Consciously plan for occasional indulgences. If you are really craving something, allow yourself permission to occasionally have a normal portion of that food. If you try to deprive yourself of too many things for too long a time you will likely end up binging on the forbidden foods when you can no longer stand the deprivation. Such out of control eating can lead to emotional upset and abandonment of your maintainance program if you let it. It is far easier to avoid binge eating by simply giving yourself permission to eat what you crave not and then.
Actively plan for how you'll manage your diet over the holidays, rather than simply getting depressed about what you are missing. For example, eat a healthy snack before going to a holiday party so you will be likely to binge on party food. If you drink, alternate alcoholic beverages with glasses of water or club soda. This will make it less likely that you abandon your eating plan during a drunken judgment lapse.
Trying to diet when everyone else is celebrating between Thanksgiving and New Year’s is really difficult. To cope, consider altering your diet goals during the holiday season. If you are in an active weight loss period during a holiday season then make it your goal to maintain your weight or keep weight gain to a minimum, rather than insisting that you continue to lose weight. If you are maintaining your weight, plan on increasing the amount of time and effort you put into your exercise program. Select reasonable portions of foods that you enjoy at holiday meals, including desserts. Eat slowly and enjoy the delicious food. If you do end up binging, remember that tomorrow is a new day and a new opportunity to go back to your maintainance eating plan. There should be no need to completely avoid all holiday foods.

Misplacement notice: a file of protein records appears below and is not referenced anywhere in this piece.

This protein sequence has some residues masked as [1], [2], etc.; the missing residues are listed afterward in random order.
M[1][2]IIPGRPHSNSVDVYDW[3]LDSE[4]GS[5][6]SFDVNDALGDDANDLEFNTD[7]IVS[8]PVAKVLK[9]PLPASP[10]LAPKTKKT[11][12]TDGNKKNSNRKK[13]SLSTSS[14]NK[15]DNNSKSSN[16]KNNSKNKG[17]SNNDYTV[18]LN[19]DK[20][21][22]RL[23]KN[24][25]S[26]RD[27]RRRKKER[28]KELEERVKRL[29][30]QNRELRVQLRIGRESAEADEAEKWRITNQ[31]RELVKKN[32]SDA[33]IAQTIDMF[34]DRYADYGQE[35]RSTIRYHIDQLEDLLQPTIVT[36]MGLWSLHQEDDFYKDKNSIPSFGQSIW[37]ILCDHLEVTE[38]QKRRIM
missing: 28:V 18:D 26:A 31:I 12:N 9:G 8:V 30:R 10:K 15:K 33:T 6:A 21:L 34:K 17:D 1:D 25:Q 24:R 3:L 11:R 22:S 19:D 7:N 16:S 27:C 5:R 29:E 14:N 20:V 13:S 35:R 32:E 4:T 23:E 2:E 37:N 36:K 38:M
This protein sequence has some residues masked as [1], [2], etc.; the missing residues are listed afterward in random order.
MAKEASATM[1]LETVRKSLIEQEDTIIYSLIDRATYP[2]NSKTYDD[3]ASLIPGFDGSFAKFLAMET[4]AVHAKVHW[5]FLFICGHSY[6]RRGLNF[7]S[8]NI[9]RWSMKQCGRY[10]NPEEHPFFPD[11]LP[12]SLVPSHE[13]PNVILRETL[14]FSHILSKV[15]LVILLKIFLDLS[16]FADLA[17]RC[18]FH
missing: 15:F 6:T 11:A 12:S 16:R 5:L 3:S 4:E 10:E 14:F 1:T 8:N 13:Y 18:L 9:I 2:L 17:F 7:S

When lapses occur, do what you can to learn from them. Have a sense of humor about the situation, and then react appropriately. Most people who keep weight off for extended period of time weigh themselves regularly, notice small weight gains, and address them right away by determining what is causing the weight gain and changing that behavior. It is far easier to keep one's weight within a five pound range of normal than to shed it again after having let it build up. In addition to being easier to nip in the bud, small weight gains are also easier to cope psychologically than are large lapses. Small gains simply do not merit feelings of failure and unattractiveness such as are associated with large lapses so there is less resistance to bringing them under control.
Do not let lapses discourage your efforts. Your goals should allow for occasional slips.
In the end it is a lifestyle change that works; not being on or off a diet
Truly long term weight loss is possible only when people make lifestyle changes that support weight loss; remaining committed to watching their diet and meeting their exercise goals on an ongoing basis. You are a valuable person and taking care of your body is a wise investment. There will be dozens of solutions for every obstacle you'll encounter if you'll look for them. Be patient with yourself, learn from experience what does not work and move on. The only real failure is to totally give up.